Venezuelan President Hugo Chavez, soccer icon Diego Maradona, Yugoslavian filmmaker Emir Kusturica and Cuban songwriter Silvio Rodriguez will lead demonstrations against the US president
Amid unprecedented security controls for Argentina, 100,000 demonstrators are expected to gather in Mar del Plata on Friday to protest against US President George W. Bush and his attempts to fuel a free trade agreement for the Americas. Shortly after 34 leaders from the Organization of American States – all except Cuba - would have finished the Fourth Summit of the Americas, the Venezuela President Hugo Chavez is expected to give a speech before the “Summit of the People,” a parallel assembly organized by NGO's from all over the world.
On Friday morning a full train coming from Buenos Aires will arrive in Mar del Plata – some 400 kilometres south of the Argentine capital - carrying anti-summit politicians, social leaders and celebrities to protest Bush's plans. Among them are: Diego Maradona, the local soccer hero, Emir Kusturica, the famous Yugoslavian filmmaker, and the Cuban songwriter Silvio Rodriguez who will offer a concert for a crowd in the municipal stadium.
Maradona, who hosts a top seen TV show in Buenos Aires, met last week with Cuban leader Fidel Castro for an interview aired on Monday. There, Castro blessed the anti-Bush protests and even suggested the US President not to attend to Mar del Plata.
"It would be better for him to find a pretext and not go. This is seriously an error, the FTAA is already dead and buried," Castro said during the five-hour interview, which was aired in part.
Castro joked that Maradona could become the target of assassination attempts, like those against him, if the soccer legend gets labeled a 'subversive.' And he said Bush should not underestimate Argentines' strong opposition to the U.S. administration. “He shouldn't go because he will offend the Argentine spirit,” added the Communist leader.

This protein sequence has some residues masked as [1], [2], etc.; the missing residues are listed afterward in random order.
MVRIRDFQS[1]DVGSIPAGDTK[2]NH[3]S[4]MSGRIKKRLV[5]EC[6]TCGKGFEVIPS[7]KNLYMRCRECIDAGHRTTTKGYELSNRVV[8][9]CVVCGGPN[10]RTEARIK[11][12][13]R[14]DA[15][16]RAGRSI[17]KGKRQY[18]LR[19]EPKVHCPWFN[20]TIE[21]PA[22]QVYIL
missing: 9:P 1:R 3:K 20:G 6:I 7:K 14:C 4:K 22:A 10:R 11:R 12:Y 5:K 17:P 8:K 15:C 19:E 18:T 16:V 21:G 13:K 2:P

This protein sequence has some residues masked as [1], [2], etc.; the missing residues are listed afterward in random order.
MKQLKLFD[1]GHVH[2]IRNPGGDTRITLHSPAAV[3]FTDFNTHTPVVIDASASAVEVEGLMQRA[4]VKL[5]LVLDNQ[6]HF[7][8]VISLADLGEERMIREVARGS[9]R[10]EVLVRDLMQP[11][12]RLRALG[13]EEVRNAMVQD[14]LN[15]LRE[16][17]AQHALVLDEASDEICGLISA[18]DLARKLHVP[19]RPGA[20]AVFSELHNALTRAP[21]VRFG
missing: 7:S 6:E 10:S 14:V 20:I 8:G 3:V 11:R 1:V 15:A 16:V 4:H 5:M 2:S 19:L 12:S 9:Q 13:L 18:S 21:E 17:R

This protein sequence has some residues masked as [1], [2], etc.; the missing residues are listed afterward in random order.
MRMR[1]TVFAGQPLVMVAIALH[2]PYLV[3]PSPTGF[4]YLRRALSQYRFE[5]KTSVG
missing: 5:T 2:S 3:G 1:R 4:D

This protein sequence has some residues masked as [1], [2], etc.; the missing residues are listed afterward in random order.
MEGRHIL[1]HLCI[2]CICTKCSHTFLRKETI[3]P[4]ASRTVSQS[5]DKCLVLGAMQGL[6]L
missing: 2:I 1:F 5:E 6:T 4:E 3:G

"We are in solidarity with you and with Argentina," Castro told Maradona. "We have fought for decades, and we will be happy knowing that you are there."
Bush's lack of support in Latin America is huge. But Argentineans are the ones that hate the most, the US leader. According to recent opinion polls, his popularity descends to less than 8 percent in Buenos Aires and the main cities of the country.
But it will be not necessary for Castro to lead the anti-Summit campaign. Venezuelan President Hugo Chavez aims to take his post and his anti-US rhetoric is expected to become a fierce opponent for the Washington's delegation.
Chavez has recently commented that he will attend to the Mar del Plata's summit to “send to hell” the US proposal to create a Free Trade Area of the Americas (FTAA). The Venezuelan president believes that the FTAA is part of the “imperialistic” policy of Washington, as vows for the Latin American integration, which of course excludes the US.
Photo: Fidel Castro and Diego Maradona play soccer in Havanna. The interview was aired on Monday
Since the likes of the traditional Inauguration Day in the national Capitol are likely never to be witnessed again, take this opportunity from one who has been there to relate some truth about the experience